Collaboration between design and development should be taking place early on and continuously throughout the product development process. Including developers in the earliest stages of the design process could be extremely helpful. If developers are introduced to the design in the wireframes and mockup phase, their feedback on the technical aspect of the design realization could help direct designers towards more productive solutions.
Late stage collaboration between designers and developers can lead to some elements in the design not being delivered in code within the estimated time. Changes to a “completed” design are harder to work around to accommodate new requirements. Continuous communication with the dev team could save designers a lot of time and energy being spent on design that is not implementable and it could speed up the whole development process.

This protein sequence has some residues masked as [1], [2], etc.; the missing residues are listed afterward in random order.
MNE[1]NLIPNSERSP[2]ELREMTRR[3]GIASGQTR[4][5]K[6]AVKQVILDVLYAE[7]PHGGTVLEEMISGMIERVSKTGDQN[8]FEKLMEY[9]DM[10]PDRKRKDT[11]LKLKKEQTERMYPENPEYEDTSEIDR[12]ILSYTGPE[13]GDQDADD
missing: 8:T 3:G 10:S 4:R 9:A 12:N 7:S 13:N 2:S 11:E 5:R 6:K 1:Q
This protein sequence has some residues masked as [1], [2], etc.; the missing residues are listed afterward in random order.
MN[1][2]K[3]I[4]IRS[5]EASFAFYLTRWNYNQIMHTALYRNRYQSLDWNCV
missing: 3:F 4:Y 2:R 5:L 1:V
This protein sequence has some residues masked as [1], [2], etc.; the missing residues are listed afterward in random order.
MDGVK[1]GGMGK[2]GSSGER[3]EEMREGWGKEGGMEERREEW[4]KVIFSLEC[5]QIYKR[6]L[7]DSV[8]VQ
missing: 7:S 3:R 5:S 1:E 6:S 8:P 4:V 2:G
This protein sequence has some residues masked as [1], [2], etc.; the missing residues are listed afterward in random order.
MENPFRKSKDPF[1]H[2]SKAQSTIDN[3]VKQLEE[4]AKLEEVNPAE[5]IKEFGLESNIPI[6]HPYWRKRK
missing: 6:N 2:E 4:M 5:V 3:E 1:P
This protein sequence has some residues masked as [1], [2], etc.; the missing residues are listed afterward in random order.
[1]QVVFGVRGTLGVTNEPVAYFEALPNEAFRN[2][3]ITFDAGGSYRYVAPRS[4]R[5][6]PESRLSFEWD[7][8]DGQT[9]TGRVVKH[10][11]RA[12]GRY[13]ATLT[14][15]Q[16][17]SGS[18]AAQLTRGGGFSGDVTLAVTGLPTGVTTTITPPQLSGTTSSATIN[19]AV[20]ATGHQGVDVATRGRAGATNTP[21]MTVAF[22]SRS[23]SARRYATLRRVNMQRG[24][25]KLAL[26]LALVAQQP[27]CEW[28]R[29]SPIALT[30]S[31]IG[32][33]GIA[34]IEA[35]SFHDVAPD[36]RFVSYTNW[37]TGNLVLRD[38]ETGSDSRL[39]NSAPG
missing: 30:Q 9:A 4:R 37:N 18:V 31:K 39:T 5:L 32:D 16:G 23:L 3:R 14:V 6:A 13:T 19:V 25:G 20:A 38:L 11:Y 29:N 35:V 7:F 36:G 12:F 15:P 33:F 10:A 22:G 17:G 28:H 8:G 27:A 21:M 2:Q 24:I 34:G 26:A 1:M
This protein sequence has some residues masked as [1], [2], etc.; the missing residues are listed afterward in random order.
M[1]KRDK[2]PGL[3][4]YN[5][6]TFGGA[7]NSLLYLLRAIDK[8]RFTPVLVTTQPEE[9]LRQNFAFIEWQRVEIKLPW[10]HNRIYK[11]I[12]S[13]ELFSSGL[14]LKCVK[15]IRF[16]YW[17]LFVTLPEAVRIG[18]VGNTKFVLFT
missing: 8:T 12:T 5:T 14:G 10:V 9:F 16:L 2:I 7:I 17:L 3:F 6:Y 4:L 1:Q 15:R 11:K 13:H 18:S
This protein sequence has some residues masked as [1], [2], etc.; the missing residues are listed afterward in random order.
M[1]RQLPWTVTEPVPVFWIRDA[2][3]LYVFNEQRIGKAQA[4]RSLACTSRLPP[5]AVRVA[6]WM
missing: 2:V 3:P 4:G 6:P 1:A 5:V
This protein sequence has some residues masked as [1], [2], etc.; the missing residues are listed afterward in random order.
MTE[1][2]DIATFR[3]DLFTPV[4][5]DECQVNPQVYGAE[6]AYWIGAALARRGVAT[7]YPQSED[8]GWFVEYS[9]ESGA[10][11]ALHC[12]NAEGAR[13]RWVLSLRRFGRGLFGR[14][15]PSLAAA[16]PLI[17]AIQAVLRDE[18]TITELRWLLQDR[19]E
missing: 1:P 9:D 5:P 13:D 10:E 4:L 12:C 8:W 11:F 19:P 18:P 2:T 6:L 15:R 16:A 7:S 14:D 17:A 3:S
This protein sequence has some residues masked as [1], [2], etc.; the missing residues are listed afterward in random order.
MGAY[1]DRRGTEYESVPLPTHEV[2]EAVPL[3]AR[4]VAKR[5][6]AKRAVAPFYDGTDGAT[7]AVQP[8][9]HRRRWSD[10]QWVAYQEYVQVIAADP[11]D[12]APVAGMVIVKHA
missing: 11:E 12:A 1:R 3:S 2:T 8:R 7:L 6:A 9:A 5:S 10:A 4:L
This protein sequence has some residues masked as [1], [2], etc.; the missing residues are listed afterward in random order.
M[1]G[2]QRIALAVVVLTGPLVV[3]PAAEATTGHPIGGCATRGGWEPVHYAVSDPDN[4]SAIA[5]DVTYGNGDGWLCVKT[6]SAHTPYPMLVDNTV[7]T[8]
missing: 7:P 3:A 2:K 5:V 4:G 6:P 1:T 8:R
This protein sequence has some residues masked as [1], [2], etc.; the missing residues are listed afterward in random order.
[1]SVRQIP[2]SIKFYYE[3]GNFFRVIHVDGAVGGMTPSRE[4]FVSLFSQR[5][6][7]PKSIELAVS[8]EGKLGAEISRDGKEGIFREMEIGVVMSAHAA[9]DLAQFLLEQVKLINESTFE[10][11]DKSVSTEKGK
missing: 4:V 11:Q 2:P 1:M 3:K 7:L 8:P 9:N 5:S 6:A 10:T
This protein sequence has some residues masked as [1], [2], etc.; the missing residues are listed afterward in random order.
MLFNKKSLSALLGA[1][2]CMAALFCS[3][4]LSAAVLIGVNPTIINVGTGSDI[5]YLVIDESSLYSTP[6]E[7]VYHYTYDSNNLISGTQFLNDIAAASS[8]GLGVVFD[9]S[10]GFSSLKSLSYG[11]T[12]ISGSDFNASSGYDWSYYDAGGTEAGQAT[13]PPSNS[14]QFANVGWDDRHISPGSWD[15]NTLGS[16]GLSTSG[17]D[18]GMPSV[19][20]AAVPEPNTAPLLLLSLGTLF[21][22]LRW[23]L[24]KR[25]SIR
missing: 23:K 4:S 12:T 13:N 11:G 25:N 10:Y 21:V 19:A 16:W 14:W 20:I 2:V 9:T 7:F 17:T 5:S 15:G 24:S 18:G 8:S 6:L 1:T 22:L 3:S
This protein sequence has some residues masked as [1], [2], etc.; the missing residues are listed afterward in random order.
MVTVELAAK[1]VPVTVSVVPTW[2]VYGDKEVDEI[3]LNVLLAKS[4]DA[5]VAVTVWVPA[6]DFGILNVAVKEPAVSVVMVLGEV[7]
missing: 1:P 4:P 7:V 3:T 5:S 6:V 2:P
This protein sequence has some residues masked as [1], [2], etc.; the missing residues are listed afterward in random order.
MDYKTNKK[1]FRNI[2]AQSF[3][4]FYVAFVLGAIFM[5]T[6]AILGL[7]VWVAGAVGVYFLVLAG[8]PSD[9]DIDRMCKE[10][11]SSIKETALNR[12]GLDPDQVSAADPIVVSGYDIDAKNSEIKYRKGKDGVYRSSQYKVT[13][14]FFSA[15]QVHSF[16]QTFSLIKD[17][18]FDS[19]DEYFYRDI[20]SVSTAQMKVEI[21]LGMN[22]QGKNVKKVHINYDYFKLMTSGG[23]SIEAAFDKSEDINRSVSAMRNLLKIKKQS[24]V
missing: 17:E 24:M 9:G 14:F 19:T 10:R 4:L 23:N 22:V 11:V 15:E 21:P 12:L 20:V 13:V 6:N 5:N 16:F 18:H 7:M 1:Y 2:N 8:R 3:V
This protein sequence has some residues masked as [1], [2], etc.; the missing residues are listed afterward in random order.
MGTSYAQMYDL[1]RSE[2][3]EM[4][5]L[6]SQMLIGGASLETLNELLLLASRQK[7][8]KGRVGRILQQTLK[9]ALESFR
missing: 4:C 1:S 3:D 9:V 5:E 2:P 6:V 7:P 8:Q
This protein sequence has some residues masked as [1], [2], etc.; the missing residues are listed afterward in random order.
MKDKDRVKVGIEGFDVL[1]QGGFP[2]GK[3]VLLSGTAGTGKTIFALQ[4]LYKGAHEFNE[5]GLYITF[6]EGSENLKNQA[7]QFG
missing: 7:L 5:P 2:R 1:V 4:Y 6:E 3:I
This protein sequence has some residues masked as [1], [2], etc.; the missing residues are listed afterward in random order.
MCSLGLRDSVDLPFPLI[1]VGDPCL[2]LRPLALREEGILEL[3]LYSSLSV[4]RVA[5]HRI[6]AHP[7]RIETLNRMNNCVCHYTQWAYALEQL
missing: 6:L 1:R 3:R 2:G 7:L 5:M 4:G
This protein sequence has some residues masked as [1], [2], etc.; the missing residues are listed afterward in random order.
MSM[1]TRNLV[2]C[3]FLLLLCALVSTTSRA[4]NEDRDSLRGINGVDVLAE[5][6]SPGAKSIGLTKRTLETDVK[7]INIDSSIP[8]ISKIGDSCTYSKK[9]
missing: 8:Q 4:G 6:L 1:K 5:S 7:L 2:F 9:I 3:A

The manner of early and steady collaboration is best to be organized within the team. This brings us to the next point:
Plan for design-to-development phase communication
Defining the way designers and developers want to handle design collaboration inside the team is the first step towards being more intentional and open about this collaboration. Thanks to agile, product development today is a very iterative process, which can create complexity for the project team. Designs can go through an indefinite number of iterations and determining the “final” version can be difficult. This is why it’s important for all team members to be updated with design changes relevant for their part of work.